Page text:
Color Matching Systems: Nancy Sharon Collins
September 12-October 24
This exhibit demonstrates the process of color design for graphic arts and marketing applications before desktop publishing. In 2000, for the pitch of a high-end perfume packaging campaign, designer Nancy Sharon Collins designed a palette of colors which were then made into ink and printed on onionskin paper. Fifteen years later, these beautiful, vibrant sheets of color show how important, yet elusive and mysterious color manufacture and perception can be. Also on display are historical examples of color matching systems from Collins’ archive, including TOYO, Pantone, and some that you’ve probably never heard of.
Nancy Sharon Collins is the country’s leading expert
on engraved social stationery. Collins authored The Complete Engraver a guide to monograms, crests, ciphers, seals, and the etiquette and history of social stationery. She’s a frequent subject of popular media such as Vogue, Veranda, The New York Times, Martha Stewart Living, and was most recently featured on the WWNO | NPR show “Out to Lunch” with Peter Ricchiuti.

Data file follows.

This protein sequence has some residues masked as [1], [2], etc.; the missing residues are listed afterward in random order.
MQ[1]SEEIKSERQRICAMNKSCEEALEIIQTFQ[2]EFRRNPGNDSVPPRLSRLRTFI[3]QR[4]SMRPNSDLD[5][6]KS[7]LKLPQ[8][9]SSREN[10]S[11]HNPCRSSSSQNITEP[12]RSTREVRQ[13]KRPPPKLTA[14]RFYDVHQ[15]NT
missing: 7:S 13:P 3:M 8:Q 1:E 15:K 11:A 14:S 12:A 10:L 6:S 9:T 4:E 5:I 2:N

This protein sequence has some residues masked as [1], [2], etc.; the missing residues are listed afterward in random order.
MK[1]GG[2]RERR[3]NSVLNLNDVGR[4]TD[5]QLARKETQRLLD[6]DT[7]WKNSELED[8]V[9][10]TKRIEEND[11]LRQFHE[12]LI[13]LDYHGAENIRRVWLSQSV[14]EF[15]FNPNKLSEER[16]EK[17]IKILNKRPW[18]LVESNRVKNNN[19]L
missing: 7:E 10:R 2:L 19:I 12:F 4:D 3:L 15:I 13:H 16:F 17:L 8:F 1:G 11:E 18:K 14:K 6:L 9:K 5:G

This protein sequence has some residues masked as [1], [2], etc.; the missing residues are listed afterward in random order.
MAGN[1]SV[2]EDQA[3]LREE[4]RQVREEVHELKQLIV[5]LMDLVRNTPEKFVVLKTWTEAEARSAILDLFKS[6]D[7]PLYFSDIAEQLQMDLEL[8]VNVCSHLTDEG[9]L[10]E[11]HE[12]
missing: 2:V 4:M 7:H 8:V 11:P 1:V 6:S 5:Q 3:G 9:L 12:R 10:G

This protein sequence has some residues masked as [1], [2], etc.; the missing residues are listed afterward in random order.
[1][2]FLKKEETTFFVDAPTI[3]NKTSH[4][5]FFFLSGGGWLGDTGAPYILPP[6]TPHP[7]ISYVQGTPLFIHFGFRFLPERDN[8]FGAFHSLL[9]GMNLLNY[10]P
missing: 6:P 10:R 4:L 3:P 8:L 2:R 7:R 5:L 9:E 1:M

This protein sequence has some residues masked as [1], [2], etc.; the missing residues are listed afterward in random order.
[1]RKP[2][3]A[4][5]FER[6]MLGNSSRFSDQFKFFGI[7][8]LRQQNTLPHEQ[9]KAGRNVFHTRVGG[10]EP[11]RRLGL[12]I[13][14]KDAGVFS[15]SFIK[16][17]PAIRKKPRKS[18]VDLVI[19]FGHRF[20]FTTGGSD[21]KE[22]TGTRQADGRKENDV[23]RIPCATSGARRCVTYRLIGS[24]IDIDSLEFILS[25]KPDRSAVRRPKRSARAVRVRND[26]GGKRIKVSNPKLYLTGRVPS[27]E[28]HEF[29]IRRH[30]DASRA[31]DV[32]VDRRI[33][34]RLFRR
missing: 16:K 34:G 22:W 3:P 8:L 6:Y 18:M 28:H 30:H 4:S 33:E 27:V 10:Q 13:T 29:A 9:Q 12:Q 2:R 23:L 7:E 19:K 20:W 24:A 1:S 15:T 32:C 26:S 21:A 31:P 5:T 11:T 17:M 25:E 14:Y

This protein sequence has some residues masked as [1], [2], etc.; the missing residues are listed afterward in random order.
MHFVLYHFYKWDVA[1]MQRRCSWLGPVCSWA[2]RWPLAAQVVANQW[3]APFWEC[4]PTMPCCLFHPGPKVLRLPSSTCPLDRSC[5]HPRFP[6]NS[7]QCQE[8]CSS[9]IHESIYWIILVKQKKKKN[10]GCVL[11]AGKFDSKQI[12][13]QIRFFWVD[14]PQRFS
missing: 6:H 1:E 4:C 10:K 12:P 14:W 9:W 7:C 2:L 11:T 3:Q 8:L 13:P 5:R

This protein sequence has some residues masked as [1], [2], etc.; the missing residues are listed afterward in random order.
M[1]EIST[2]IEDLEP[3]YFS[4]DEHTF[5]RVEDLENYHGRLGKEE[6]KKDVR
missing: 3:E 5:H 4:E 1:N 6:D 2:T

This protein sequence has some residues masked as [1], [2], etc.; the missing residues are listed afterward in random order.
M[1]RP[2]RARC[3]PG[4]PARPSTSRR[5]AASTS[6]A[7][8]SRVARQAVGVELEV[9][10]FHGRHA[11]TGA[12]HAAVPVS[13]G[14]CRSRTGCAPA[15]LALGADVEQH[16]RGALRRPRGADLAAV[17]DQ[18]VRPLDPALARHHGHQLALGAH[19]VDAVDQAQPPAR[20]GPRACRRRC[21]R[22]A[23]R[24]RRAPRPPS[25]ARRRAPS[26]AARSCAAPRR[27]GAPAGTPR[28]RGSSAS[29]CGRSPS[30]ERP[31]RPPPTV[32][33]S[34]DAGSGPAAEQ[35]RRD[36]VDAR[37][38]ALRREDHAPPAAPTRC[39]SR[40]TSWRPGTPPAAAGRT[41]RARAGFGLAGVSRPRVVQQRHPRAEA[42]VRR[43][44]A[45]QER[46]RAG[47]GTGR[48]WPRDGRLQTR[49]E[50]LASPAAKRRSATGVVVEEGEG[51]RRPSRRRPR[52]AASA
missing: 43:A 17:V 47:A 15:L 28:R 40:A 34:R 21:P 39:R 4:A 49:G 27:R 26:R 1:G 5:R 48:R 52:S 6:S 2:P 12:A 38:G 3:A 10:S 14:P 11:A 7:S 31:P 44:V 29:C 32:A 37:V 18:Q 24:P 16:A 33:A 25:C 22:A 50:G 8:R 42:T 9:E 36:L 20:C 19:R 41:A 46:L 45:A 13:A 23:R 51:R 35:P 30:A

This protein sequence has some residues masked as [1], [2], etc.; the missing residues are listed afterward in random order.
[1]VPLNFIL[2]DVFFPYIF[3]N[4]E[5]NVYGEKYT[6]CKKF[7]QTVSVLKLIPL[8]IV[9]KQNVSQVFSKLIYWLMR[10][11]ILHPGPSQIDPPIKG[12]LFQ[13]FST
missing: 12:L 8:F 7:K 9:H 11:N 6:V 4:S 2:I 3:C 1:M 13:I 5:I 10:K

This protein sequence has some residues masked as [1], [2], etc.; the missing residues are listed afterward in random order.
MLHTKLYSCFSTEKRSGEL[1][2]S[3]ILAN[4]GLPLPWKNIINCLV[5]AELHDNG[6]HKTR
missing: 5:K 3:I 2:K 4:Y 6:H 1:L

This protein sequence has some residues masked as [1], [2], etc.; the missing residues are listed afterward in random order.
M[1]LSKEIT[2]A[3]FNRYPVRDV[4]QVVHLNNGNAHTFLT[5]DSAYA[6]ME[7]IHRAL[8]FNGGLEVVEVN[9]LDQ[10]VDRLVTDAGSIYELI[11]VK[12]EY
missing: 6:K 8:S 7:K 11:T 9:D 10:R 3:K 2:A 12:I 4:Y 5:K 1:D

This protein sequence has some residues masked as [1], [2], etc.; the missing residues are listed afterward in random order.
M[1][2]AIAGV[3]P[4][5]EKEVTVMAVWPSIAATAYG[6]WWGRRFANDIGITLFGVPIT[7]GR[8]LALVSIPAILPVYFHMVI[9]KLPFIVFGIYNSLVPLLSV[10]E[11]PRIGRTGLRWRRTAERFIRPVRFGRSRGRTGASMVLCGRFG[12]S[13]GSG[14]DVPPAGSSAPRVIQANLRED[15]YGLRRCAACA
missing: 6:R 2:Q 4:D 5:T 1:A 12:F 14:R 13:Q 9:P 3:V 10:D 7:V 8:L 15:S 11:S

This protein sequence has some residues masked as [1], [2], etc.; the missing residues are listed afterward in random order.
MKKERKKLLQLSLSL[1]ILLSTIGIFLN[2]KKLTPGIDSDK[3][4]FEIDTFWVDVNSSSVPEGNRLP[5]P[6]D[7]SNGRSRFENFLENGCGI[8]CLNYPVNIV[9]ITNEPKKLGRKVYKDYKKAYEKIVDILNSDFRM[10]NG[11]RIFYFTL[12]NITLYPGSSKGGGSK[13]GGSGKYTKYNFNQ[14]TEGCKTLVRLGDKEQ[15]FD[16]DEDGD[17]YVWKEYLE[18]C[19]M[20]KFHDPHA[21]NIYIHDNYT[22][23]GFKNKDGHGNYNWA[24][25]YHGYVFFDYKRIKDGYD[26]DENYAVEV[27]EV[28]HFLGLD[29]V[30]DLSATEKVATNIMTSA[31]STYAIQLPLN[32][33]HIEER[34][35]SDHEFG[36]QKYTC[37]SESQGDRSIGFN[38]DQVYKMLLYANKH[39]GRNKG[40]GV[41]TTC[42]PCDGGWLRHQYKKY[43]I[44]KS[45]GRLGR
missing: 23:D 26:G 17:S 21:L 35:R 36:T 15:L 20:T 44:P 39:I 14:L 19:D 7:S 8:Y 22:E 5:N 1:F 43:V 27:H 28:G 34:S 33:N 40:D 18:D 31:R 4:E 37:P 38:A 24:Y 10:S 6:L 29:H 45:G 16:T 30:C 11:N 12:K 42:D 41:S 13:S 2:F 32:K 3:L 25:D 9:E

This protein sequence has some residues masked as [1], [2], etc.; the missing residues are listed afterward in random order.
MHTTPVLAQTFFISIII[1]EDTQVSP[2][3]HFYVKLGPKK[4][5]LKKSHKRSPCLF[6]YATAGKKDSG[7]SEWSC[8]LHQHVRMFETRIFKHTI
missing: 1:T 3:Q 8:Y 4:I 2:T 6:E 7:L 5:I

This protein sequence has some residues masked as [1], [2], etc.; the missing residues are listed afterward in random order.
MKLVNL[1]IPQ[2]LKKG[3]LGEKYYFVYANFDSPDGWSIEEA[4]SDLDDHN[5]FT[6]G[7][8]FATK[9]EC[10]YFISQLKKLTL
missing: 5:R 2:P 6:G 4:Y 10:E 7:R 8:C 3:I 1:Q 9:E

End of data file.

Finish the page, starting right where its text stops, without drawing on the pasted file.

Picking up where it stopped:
Mrs. Collins owned and operated the graphic design firm Nancy Feldman studio in New York City from 1978 to 2004. Clients then included Bergdorf Goodman, WaterfordWedgwood, Clinique, Prescriptives, Revlon, Charles of the Ritz, Curve fragrance, The Metropolitan Opera Shop and the Museum of Modern Art.
Opening September 12, 6 to 10 p.m.